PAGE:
Date: 2009–10
  11. By: Demirguc-Kunt, Asli; Detragiache, Enrica
    Abstract: This paper studies whether compliance with the Basel Core Principles for effective banking supervision is associated with bank soundness. Using data for more than 3,000 banks in 86 countries, the authors find that neither the overall index of compliance with the Basel Core Principles nor the individual components of the index are robustly associated with bank risk measured by Z-scores. The results of the analysis cast doubt on the usefulness of the Basel Core Principles in ensuring bank soundness.
    Keywords: Banks&Banking Reform,Public Sector Corruption&Anticorruption Measures,Financial Intermediation,Debt Markets,Hazard Risk Management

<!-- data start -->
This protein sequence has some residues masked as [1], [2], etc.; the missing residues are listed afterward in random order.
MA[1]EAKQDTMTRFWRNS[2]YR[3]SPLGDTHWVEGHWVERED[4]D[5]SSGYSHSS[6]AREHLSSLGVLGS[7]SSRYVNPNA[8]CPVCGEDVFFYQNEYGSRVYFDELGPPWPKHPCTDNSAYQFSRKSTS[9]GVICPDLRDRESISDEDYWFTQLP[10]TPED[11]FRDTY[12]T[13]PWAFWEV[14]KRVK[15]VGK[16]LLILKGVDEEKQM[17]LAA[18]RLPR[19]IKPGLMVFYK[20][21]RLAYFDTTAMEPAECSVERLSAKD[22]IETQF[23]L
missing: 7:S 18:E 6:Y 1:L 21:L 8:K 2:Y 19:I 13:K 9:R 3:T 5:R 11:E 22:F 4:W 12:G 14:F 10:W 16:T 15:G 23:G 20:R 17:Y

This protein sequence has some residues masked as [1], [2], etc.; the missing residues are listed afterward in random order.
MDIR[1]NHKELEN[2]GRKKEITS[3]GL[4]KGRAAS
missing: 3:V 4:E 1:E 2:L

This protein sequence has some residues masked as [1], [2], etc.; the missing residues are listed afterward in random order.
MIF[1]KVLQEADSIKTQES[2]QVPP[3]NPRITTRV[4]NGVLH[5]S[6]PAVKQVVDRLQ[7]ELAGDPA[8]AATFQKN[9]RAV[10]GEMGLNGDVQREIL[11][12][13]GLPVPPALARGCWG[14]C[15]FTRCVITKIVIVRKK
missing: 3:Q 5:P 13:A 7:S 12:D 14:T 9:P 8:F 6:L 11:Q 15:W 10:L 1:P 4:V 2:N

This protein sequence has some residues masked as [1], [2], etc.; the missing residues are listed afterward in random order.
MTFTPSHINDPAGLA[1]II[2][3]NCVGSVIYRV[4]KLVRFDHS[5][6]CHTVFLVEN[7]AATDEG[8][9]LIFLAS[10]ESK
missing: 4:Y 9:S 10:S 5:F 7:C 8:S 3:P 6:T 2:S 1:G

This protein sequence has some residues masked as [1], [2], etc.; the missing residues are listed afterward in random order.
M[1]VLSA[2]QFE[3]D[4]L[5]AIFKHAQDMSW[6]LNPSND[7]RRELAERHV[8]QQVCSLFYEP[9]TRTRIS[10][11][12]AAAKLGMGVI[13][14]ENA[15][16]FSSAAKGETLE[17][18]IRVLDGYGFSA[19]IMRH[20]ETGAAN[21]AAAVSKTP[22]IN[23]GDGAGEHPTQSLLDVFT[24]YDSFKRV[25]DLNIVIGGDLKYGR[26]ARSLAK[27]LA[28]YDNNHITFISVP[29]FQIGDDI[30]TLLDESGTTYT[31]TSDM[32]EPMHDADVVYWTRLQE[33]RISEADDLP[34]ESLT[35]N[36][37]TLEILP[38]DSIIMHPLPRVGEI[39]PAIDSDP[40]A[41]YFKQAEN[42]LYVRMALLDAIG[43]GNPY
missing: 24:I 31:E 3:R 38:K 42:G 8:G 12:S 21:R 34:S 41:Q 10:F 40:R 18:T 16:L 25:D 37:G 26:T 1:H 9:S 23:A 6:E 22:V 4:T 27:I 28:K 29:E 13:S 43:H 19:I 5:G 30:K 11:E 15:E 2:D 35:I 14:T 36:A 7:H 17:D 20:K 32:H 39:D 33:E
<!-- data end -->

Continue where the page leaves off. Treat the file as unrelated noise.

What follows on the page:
Date: 2009–11–01
  12. By: Barros, Pedro Luis Pita; Clougherty, Joseph A.; Seldeslachts, Jo
    Abstract: We show that the number of merger proposals (frequency-based deterrence) is a more appropriate indicator of underlying changes in merger policy than the relative anti-competitiveness of merger proposals (composition-based deterrence). This has strong implications for the empirical analysis of the deterrence effects of merger policy enforcement, and potential implications regarding how to reduce anti-competitive merger proposals.
    Keywords: antitrust; deterrence; merger policy
    JEL: K21 L40 L49
    Date: 2009–09

This nep-reg issue is ©2009 by Christian Calmes. It is provided as is without any express or implied warranty. It may be freely redistributed in whole or in part for any purpose. If distributed in part, please include this notice.